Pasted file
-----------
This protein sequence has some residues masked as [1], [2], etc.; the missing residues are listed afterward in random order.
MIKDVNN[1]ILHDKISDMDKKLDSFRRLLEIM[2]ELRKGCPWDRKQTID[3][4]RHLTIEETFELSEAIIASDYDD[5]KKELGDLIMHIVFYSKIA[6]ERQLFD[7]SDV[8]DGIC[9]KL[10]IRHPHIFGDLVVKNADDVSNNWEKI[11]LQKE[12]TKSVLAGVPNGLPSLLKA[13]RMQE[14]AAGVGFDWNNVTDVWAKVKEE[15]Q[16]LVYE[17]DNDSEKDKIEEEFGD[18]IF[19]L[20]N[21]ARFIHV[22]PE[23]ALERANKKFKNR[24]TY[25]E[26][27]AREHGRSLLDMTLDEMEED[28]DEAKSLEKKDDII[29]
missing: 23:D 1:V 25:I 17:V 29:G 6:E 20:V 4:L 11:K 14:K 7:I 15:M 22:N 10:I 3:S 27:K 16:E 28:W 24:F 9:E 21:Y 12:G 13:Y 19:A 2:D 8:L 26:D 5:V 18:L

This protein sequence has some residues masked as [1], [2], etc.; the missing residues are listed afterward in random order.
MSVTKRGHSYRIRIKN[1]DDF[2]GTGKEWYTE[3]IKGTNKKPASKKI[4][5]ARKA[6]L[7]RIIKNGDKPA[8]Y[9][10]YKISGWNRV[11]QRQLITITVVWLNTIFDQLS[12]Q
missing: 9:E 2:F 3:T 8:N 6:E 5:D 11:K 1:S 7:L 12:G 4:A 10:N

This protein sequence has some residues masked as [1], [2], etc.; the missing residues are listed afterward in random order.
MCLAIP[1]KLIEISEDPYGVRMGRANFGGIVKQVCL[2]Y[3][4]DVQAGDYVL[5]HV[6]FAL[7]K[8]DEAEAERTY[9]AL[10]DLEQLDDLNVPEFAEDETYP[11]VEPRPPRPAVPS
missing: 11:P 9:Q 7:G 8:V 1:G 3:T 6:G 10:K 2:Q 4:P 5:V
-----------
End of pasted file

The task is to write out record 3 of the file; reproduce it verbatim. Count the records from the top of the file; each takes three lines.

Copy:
This protein sequence has some residues masked as [1], [2], etc.; the missing residues are listed afterward in random order.
MCLAIP[1]KLIEISEDPYGVRMGRANFGGIVKQVCL[2]Y[3][4]DVQAGDYVL[5]HV[6]FAL[7]K[8]DEAEAERTY[9]AL[10]DLEQLDDLNVPEFAEDETYP[11]VEPRPPRPAVPS
missing: 11:P 9:Q 7:G 8:V 1:G 3:T 6:G 10:K 2:Q 4:P 5:V